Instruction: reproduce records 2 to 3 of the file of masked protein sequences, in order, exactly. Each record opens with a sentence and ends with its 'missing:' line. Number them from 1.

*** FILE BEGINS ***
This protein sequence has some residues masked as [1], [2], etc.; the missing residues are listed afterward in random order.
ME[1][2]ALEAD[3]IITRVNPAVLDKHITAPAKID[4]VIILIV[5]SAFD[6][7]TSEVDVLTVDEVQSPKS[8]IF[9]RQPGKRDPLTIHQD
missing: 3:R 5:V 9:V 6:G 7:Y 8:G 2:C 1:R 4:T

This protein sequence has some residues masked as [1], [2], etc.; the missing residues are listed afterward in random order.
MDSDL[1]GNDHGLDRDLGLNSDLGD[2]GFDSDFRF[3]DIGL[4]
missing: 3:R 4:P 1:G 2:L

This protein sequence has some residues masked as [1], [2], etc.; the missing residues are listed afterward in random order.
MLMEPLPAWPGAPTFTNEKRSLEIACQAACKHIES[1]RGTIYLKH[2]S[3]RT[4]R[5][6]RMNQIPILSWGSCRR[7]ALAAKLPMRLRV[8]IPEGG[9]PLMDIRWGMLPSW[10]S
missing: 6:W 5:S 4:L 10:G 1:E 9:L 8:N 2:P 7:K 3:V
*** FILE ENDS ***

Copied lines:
This protein sequence has some residues masked as [1], [2], etc.; the missing residues are listed afterward in random order.
MDSDL[1]GNDHGLDRDLGLNSDLGD[2]GFDSDFRF[3]DIGL[4]
missing: 3:R 4:P 1:G 2:L

This protein sequence has some residues masked as [1], [2], etc.; the missing residues are listed afterward in random order.
MLMEPLPAWPGAPTFTNEKRSLEIACQAACKHIES[1]RGTIYLKH[2]S[3]RT[4]R[5][6]RMNQIPILSWGSCRR[7]ALAAKLPMRLRV[8]IPEGG[9]PLMDIRWGMLPSW[10]S
missing: 6:W 5:S 4:L 10:G 1:E 9:L 8:N 2:P 7:K 3:V